National Park rangers reject recreational hunting in parks
Park Rangers in NSW Public Service Association will take industrial action to show their lack of confidence in NSW Premier's backroom deal with shooters party to give them hunting access in our National Parks. This seems the right thing to do. The current government attitude to New South Wales's beautiful parks and indigenous animals seems unAustralian and somehow blasphemous, for these are our icons and Mother Nature's home. This foreshadowed desecration of our national parks is linked to deals to privatise NSW electricity. See also "Barry O'Farrell, NSW electricity privatisation and shooting in National Parks Australia"
Reluctant industrial action to protect wildlife and the public from unwise government policy
The NSW Public Service Association, which represents park rangers, has directed its members not to assist with any activity involved with establishing recreational hunting in national parks in NSW.
Members will also be asked to withhold information and their expert advice from Minister for the Environment Robyn Parker and other members of the NSW Coalition Government.
General Secretary John Cahill said the good work and safety of NSW National Parks staff would be placed at risk by the State Government’s backroom deal for hunting in parks
Serious risk to public safety
“Recreational shooting of pest animals in National Parks is an unproven, untested, expensive and unsafe activity, Mr Cahill said today.
“Opening the gate for recreational hunting in 79 national parks and other conservation areas in NSW poses a serious risk to the safety of park rangers, visitors, wildlife and the environment.
“Our park rangers should not have to work in fear for their own safety. Our members have expressed serious concerns about the danger to themselves and the community when shooting is allowed in bushland popular with walkers and picnickers.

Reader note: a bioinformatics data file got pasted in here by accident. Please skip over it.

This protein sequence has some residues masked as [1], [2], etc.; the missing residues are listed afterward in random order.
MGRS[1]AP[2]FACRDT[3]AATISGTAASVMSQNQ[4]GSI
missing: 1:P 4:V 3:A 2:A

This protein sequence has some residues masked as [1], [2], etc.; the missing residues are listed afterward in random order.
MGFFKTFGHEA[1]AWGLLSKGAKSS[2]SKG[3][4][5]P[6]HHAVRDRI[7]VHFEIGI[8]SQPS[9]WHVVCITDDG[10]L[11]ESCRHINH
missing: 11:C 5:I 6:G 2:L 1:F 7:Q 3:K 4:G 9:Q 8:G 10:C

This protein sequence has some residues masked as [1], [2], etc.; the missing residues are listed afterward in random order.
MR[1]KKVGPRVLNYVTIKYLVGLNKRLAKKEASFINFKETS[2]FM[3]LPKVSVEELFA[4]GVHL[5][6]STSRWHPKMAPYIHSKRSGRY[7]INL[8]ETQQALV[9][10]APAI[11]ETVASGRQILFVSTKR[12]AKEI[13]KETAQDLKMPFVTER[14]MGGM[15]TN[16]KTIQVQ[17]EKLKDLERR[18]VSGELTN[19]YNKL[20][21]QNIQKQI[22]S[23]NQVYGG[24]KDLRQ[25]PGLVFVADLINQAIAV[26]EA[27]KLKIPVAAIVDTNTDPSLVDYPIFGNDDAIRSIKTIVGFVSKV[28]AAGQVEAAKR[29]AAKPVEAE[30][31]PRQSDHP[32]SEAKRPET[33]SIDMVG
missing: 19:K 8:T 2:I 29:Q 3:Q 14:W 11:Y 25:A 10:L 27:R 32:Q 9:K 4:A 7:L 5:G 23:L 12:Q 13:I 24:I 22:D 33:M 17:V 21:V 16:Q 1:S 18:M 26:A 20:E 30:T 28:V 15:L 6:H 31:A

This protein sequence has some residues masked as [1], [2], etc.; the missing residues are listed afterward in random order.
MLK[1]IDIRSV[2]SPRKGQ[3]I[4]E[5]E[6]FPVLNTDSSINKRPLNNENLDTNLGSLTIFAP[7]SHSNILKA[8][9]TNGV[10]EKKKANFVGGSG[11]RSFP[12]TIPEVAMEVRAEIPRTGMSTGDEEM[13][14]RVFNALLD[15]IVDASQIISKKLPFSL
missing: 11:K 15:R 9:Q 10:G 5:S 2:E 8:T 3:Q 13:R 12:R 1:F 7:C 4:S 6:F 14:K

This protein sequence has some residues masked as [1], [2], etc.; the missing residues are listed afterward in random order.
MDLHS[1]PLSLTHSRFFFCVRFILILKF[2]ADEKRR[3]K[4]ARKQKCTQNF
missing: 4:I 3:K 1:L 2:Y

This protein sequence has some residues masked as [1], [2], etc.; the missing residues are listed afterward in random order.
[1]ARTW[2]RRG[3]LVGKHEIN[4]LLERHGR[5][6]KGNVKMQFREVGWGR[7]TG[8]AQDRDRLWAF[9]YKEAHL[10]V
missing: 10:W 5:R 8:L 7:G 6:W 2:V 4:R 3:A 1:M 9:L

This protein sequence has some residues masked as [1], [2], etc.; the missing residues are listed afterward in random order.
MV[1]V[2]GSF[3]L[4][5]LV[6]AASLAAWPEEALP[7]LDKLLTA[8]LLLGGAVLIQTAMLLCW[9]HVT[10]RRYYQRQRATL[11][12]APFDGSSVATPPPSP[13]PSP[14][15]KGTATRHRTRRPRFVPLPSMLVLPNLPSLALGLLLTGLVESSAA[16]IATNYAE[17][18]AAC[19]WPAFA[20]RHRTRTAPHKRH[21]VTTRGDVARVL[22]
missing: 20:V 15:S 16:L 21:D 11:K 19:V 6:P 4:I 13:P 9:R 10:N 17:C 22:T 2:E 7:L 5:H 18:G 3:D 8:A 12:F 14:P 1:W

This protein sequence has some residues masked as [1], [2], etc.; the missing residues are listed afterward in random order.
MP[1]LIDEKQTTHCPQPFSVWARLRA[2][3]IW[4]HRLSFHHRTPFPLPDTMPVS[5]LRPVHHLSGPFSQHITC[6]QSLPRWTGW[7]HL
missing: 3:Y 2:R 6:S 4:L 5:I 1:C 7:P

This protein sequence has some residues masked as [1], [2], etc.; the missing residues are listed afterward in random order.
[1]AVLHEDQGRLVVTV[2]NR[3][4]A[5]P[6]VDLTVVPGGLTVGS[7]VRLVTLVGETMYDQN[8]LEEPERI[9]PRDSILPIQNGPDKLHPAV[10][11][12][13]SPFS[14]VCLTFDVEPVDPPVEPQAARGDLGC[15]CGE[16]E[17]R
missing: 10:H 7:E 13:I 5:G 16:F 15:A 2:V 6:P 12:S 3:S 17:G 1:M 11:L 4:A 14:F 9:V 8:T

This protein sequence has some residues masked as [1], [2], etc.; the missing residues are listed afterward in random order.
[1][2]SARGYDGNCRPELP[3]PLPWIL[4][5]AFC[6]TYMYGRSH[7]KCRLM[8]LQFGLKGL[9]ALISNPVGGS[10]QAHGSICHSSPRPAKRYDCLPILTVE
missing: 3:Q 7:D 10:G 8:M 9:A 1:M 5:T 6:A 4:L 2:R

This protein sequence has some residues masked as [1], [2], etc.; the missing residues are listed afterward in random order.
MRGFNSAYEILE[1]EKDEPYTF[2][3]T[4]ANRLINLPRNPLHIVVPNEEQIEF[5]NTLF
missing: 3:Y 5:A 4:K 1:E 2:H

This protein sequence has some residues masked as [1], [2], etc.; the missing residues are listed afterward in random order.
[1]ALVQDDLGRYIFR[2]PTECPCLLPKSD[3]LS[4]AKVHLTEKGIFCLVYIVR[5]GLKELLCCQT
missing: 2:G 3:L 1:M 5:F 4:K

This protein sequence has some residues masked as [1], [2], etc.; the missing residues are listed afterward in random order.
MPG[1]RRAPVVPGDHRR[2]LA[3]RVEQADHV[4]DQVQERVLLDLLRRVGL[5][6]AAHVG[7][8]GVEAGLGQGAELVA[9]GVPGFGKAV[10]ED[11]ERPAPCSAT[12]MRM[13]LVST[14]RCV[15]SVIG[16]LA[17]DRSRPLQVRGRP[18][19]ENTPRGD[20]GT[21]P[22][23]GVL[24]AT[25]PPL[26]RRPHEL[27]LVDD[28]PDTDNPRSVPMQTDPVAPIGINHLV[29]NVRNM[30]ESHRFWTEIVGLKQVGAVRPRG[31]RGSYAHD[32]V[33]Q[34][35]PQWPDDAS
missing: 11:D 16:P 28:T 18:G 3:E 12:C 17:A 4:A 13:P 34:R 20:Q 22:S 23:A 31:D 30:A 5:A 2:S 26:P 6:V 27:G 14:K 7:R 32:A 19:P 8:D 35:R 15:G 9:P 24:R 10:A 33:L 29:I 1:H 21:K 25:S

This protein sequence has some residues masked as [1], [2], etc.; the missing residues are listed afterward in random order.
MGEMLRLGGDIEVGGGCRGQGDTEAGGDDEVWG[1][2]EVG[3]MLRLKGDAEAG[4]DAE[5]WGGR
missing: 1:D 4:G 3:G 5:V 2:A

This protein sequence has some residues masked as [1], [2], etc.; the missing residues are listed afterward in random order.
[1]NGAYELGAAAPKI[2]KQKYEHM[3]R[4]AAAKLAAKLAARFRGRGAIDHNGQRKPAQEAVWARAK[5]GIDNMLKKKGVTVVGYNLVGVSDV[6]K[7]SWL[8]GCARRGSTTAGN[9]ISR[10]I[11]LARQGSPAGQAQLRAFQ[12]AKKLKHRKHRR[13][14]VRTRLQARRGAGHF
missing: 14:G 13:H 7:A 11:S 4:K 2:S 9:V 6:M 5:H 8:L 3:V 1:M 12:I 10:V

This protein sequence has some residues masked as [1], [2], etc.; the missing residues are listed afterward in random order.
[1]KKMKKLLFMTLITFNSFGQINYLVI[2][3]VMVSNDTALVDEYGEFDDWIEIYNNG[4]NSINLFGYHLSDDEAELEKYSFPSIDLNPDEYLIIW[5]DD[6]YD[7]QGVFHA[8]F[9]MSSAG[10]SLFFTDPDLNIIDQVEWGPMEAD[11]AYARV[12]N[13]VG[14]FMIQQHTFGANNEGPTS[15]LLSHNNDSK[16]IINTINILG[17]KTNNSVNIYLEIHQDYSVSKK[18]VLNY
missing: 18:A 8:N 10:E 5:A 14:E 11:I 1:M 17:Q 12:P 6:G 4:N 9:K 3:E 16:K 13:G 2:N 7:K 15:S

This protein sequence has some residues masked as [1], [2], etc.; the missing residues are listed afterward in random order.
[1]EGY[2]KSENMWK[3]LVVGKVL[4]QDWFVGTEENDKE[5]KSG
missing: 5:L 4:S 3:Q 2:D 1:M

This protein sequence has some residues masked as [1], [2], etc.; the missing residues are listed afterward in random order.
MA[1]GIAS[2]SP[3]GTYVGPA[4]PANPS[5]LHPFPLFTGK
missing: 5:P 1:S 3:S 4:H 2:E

Vested interests compromise Scientific programs, valuable data at risk
“Our members have been working very hard to control and manage feral animals in parks. Recreational shooting will compromise the professional and scientifically proven feral animal control programs run by national parks staff, placing native plants and animals at risk.
“This move is another shot across the bow of our national parks, with the Shooters and other vested interest groups clamouring for greater access at the expense of the environment and the people who look after them.
“Industrial action like this is not a decision we take lightly but we simply cannot let the State Government’s compromise of our National Parks to go ahead,” Mr Cahill said.
For decades now state governments have been withdrawing support from Australia's national and regional parks. These rangers' numbers have been whittled down. They have been forced to submit to arcane bean-counting exercises and to focus on attracting tourists rather than protecting and studying the wildlife and vegetation in these wild spaces. They risk their livelihoods by expressing these educated views in a system that simply does not play fair with rank and file workers, especially when they are isolated from each other. Natural science has so much to enrich our society but it is a victim of corrupt political processes in our society where land-use is increasingly dominated by a growth lobby that knows the price of everything but the value of nothing, and has no respect for democracy.
Contact: John Cahill 0419 413 577 / Jane Garcia 0434 489 533
Source: Media Release,
Friday, 1 June 2012
See also: Not in Our Parks of 5 June in the Glen Innes Examiner, Riled rangers target national park hunts of 5 June in the Western Advocate, Hunters and objectors of 5 June in the Central Western Daily.